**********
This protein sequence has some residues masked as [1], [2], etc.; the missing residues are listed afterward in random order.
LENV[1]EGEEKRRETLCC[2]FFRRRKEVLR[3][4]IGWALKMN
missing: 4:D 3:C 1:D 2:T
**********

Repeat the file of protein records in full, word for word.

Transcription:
This protein sequence has some residues masked as [1], [2], etc.; the missing residues are listed afterward in random order.
LENV[1]EGEEKRRETLCC[2]FFRRRKEVLR[3][4]IGWALKMN
missing: 4:D 3:C 1:D 2:T